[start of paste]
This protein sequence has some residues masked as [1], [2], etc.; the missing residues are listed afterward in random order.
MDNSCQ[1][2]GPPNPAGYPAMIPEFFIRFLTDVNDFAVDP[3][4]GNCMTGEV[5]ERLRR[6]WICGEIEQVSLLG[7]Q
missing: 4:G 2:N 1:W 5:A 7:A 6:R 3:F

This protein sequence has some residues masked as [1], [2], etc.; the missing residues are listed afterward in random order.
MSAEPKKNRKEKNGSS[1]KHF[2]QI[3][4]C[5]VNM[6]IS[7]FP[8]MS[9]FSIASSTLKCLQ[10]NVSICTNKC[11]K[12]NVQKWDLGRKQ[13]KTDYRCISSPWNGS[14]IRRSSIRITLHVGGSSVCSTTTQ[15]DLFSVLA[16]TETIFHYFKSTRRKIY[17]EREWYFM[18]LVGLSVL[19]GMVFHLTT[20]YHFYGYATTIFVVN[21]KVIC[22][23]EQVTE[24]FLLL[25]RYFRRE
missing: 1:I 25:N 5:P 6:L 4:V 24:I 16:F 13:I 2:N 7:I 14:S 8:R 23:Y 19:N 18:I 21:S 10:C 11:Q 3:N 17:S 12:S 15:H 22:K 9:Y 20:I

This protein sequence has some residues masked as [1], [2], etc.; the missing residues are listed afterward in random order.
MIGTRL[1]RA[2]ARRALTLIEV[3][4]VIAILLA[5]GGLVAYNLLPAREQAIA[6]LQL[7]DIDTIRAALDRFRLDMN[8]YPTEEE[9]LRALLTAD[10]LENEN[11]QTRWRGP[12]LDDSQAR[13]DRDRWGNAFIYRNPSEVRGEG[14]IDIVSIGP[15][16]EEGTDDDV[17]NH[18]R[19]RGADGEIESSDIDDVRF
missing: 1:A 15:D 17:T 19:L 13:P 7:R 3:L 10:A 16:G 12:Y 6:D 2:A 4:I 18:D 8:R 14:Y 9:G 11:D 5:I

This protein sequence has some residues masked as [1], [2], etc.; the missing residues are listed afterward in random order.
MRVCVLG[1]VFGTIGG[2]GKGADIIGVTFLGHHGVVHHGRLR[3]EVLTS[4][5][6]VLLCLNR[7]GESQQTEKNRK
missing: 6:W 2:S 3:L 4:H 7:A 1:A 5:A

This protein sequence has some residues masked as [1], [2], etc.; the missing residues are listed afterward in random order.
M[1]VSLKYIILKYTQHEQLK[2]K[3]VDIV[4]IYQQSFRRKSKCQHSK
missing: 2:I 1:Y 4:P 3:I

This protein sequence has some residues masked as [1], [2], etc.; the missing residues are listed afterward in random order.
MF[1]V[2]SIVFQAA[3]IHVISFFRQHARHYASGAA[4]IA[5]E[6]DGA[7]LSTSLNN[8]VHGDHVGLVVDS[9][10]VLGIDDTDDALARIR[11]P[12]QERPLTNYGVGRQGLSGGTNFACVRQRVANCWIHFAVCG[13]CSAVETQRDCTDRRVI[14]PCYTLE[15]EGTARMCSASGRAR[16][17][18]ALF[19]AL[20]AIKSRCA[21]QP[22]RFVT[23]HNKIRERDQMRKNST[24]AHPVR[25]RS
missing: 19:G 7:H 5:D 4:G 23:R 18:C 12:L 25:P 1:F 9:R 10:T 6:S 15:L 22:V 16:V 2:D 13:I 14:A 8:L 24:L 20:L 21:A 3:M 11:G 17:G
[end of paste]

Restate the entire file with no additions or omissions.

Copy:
This protein sequence has some residues masked as [1], [2], etc.; the missing residues are listed afterward in random order.
MDNSCQ[1][2]GPPNPAGYPAMIPEFFIRFLTDVNDFAVDP[3][4]GNCMTGEV[5]ERLRR[6]WICGEIEQVSLLG[7]Q
missing: 4:G 2:N 1:W 5:A 7:A 6:R 3:F

This protein sequence has some residues masked as [1], [2], etc.; the missing residues are listed afterward in random order.
MSAEPKKNRKEKNGSS[1]KHF[2]QI[3][4]C[5]VNM[6]IS[7]FP[8]MS[9]FSIASSTLKCLQ[10]NVSICTNKC[11]K[12]NVQKWDLGRKQ[13]KTDYRCISSPWNGS[14]IRRSSIRITLHVGGSSVCSTTTQ[15]DLFSVLA[16]TETIFHYFKSTRRKIY[17]EREWYFM[18]LVGLSVL[19]GMVFHLTT[20]YHFYGYATTIFVVN[21]KVIC[22][23]EQVTE[24]FLLL[25]RYFRRE
missing: 1:I 25:N 5:P 6:L 4:V 24:I 16:F 13:I 2:N 7:I 14:S 8:R 23:Y 19:N 18:I 21:S 10:C 11:Q 3:N 17:S 12:S 15:H 22:K 9:Y 20:I

This protein sequence has some residues masked as [1], [2], etc.; the missing residues are listed afterward in random order.
MIGTRL[1]RA[2]ARRALTLIEV[3][4]VIAILLA[5]GGLVAYNLLPAREQAIA[6]LQL[7]DIDTIRAALDRFRLDMN[8]YPTEEE[9]LRALLTAD[10]LENEN[11]QTRWRGP[12]LDDSQAR[13]DRDRWGNAFIYRNPSEVRGEG[14]IDIVSIGP[15][16]EEGTDDDV[17]NH[18]R[19]RGADGEIESSDIDDVRF
missing: 1:A 15:D 17:T 19:L 13:P 7:R 3:L 10:A 16:G 12:Y 6:D 2:A 4:I 18:D 8:R 14:Y 9:G 11:D 5:I

This protein sequence has some residues masked as [1], [2], etc.; the missing residues are listed afterward in random order.
MRVCVLG[1]VFGTIGG[2]GKGADIIGVTFLGHHGVVHHGRLR[3]EVLTS[4][5][6]VLLCLNR[7]GESQQTEKNRK
missing: 6:W 2:S 3:L 4:H 7:A 1:A 5:A

This protein sequence has some residues masked as [1], [2], etc.; the missing residues are listed afterward in random order.
M[1]VSLKYIILKYTQHEQLK[2]K[3]VDIV[4]IYQQSFRRKSKCQHSK
missing: 2:I 1:Y 4:P 3:I

This protein sequence has some residues masked as [1], [2], etc.; the missing residues are listed afterward in random order.
MF[1]V[2]SIVFQAA[3]IHVISFFRQHARHYASGAA[4]IA[5]E[6]DGA[7]LSTSLNN[8]VHGDHVGLVVDS[9][10]VLGIDDTDDALARIR[11]P[12]QERPLTNYGVGRQGLSGGTNFACVRQRVANCWIHFAVCG[13]CSAVETQRDCTDRRVI[14]PCYTLE[15]EGTARMCSASGRAR[16][17][18]ALF[19]AL[20]AIKSRCA[21]QP[22]RFVT[23]HNKIRERDQMRKNST[24]AHPVR[25]RS
missing: 19:G 7:H 5:D 4:G 23:R 18:C 12:L 25:P 1:F 9:R 10:T 6:S 15:L 22:V 16:V 2:D 13:I 14:A 8:L 24:L 20:L 21:A 3:M 11:G 17:G